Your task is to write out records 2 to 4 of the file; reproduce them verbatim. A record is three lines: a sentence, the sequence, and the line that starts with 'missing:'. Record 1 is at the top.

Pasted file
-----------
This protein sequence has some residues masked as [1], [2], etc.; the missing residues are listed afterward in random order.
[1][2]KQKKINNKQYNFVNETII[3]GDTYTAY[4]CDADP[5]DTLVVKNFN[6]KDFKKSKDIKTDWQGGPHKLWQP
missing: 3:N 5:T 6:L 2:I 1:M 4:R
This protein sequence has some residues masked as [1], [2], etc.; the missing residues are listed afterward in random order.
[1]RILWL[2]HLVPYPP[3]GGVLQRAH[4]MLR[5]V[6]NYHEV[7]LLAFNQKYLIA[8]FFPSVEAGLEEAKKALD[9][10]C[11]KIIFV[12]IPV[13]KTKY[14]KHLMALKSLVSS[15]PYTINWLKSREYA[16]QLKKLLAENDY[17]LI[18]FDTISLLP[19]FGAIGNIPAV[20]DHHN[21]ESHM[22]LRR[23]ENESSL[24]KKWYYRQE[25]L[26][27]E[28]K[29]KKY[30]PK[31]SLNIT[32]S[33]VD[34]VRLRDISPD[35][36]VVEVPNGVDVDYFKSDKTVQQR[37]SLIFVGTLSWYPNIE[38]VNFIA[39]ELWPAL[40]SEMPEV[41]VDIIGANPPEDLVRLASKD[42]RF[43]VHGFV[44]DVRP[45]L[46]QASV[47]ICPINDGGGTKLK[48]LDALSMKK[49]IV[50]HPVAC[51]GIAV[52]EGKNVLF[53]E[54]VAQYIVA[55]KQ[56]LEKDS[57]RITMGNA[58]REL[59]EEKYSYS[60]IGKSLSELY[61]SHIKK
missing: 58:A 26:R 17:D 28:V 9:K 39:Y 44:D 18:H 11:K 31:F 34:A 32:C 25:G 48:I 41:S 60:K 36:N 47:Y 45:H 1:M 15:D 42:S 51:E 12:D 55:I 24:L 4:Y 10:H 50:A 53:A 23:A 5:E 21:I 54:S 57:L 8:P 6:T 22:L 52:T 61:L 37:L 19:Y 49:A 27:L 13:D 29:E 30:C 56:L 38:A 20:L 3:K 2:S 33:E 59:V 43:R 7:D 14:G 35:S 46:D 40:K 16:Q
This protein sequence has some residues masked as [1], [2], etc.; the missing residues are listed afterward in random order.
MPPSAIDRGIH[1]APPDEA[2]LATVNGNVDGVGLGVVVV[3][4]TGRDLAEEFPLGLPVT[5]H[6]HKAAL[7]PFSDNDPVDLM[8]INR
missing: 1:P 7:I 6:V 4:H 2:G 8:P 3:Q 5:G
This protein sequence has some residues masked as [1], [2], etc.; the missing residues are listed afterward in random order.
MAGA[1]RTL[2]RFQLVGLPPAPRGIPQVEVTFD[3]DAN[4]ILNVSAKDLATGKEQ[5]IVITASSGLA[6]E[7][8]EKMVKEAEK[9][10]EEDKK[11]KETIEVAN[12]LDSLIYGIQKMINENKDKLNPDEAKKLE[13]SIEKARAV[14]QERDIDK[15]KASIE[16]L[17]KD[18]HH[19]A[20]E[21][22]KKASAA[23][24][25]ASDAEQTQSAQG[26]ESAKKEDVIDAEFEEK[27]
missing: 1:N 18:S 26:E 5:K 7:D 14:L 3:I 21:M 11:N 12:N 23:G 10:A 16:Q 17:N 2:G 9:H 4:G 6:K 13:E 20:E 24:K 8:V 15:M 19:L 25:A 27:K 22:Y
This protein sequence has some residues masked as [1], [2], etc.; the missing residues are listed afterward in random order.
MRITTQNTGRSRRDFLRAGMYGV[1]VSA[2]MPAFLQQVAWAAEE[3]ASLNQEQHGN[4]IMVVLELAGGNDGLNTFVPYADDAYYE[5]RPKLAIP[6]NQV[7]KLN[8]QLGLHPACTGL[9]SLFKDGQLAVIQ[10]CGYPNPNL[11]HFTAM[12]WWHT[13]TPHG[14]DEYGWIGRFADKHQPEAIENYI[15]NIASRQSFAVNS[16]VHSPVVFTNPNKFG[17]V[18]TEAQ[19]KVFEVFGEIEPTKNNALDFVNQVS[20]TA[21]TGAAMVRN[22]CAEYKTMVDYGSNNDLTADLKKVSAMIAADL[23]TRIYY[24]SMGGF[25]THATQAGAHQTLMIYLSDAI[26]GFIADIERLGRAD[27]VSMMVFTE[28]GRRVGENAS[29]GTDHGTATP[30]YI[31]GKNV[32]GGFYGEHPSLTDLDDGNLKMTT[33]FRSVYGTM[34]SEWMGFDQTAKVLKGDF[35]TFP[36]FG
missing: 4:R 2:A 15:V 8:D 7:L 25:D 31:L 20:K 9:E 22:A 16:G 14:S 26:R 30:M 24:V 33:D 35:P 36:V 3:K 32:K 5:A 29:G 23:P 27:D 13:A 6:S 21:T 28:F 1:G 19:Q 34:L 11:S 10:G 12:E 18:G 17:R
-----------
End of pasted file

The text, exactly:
This protein sequence has some residues masked as [1], [2], etc.; the missing residues are listed afterward in random order.
[1]RILWL[2]HLVPYPP[3]GGVLQRAH[4]MLR[5]V[6]NYHEV[7]LLAFNQKYLIA[8]FFPSVEAGLEEAKKALD[9][10]C[11]KIIFV[12]IPV[13]KTKY[14]KHLMALKSLVSS[15]PYTINWLKSREYA[16]QLKKLLAENDY[17]LI[18]FDTISLLP[19]FGAIGNIPAV[20]DHHN[21]ESHM[22]LRR[23]ENESSL[24]KKWYYRQE[25]L[26][27]E[28]K[29]KKY[30]PK[31]SLNIT[32]S[33]VD[34]VRLRDISPD[35][36]VVEVPNGVDVDYFKSDKTVQQR[37]SLIFVGTLSWYPNIE[38]VNFIA[39]ELWPAL[40]SEMPEV[41]VDIIGANPPEDLVRLASKD[42]RF[43]VHGFV[44]DVRP[45]L[46]QASV[47]ICPINDGGGTKLK[48]LDALSMKK[49]IV[50]HPVAC[51]GIAV[52]EGKNVLF[53]E[54]VAQYIVA[55]KQ[56]LEKDS[57]RITMGNA[58]REL[59]EEKYSYS[60]IGKSLSELY[61]SHIKK
missing: 58:A 26:R 17:D 28:V 9:K 39:Y 44:D 18:H 11:K 31:F 34:A 32:C 25:G 48:I 41:S 60:K 36:N 47:Y 45:H 1:M 15:D 42:S 51:E 12:D 55:I 24:L 4:Y 10:H 50:A 53:A 23:A 5:E 21:I 54:S 57:L 8:P 6:T 22:L 52:T 61:L 37:L 19:Y 49:A 27:L 13:D 29:E 30:C 56:L 38:A 20:L 3:K 2:S 33:E 59:V 43:R 7:D 14:G 35:S 46:D 40:K 16:Q
This protein sequence has some residues masked as [1], [2], etc.; the missing residues are listed afterward in random order.
MPPSAIDRGIH[1]APPDEA[2]LATVNGNVDGVGLGVVVV[3][4]TGRDLAEEFPLGLPVT[5]H[6]HKAAL[7]PFSDNDPVDLM[8]INR
missing: 1:P 7:I 6:V 4:H 2:G 8:P 3:Q 5:G
This protein sequence has some residues masked as [1], [2], etc.; the missing residues are listed afterward in random order.
MAGA[1]RTL[2]RFQLVGLPPAPRGIPQVEVTFD[3]DAN[4]ILNVSAKDLATGKEQ[5]IVITASSGLA[6]E[7][8]EKMVKEAEK[9][10]EEDKK[11]KETIEVAN[12]LDSLIYGIQKMINENKDKLNPDEAKKLE[13]SIEKARAV[14]QERDIDK[15]KASIE[16]L[17]KD[18]HH[19]A[20]E[21][22]KKASAA[23][24][25]ASDAEQTQSAQG[26]ESAKKEDVIDAEFEEK[27]
missing: 1:N 18:S 26:E 5:K 7:D 14:L 3:I 21:M 11:N 12:N 23:G 10:A 16:Q 17:N 2:G 9:H 4:G 6:K 13:E 20:E 24:K 8:V 15:M 19:L 25:A 27:K 22:Y